On Friday, Congress acted with a rare display of bipartisanship in coming to the aid of the air traveling public, and, as it turned out, of President Obama as well. The Senate had voted unanimously the day before, and the House, with only 41 dissenting votes, approved allowing the Department of Transportation to give the Federal Aviation Administration (FAA) the additional funds necessary to minimize the impact of the sequester, and in essence, end the furlough of 1,500 air traffic controllers.
It had become abundantly clear that the President’s latest effort to put pressure on the Republicans to agree to tax increases was backfiring. That effort was the decision to disrupt air travel by furloughing air traffic controllers and deliberately causing flight delays throughout the country. As I argued in a column last week, “This ploy definitely has the potential to damage the Obama Administration, if enough people recognize the cynical game they are playing with the air-travelling public in their effort to get Republicans to cave on increasing taxes as part of some grand bargain. But they are counting on their friends in the media to cover for them, and to keep the heat on the GOP. And that’s probably a safe bet.”
The anger and frustration that Obama had hoped to generate toward Republicans in Congress had not occurred. It became clear that this was a political decision on the part of the President, who had previously said there would no “easy off-ramps” if Congress attempted to undermine the sequester cuts. For one thing, Congress had appropriated over $200 million more than the President’s own budget for this year, even after the sequestration cut of $637 million. Additionally, Republican senators had offered the President the discretion to move funds around to avoid the massive flight delays. Once that information became known, it undermined the administration’s rationale for the furloughs, as they were being carried out.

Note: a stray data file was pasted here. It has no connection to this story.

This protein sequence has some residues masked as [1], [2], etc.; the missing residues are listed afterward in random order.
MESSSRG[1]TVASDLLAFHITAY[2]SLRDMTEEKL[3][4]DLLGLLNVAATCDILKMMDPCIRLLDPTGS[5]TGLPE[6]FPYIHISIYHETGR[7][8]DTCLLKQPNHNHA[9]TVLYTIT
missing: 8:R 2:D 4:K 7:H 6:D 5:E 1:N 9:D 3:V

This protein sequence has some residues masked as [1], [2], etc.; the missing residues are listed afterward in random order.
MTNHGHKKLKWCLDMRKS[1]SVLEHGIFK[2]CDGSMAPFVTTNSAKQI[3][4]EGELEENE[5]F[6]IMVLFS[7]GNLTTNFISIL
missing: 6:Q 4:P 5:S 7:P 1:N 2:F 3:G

Most of the media presented the act of Congress as a bipartisan concession in response to an angry public. But Politico deserves credit for accurately characterizing the situation in a column titled, “Democrats blink first on aviation cuts.” They wrote that after months of arguing over a “piecemeal fix to the budget problems caused by the sequester,” “Democrats caved in and agreed to allow the Federal Aviation Administration to keep air traffic control towers running at close to full capacity.”
“All it took was a few thousand people standing in line at the airport.”
Many Democrats are unhappy with the decision, believing it will set a precedent for dealing with the effects of the sequester cuts. So far, the Republicans have withstood the heat coming from Obama and the media, and have not agreed to more tax revenue increases, unless they are within the context of broader tax reform.
But even with this cave-in by the Democrats in Congress and President Obama, it doesn’t appear to have humbled the President. In one of his more revealing lines at Saturday night’s White House White House Correspondents’ Dinner, Obama said, “The fact is I really do respect the press. I recognize that the press and I have different jobs to do. My job is to be President; your job is to keep me humble. Frankly, I think I’m doing my job better.”
Clearly, no one is keeping this President humble.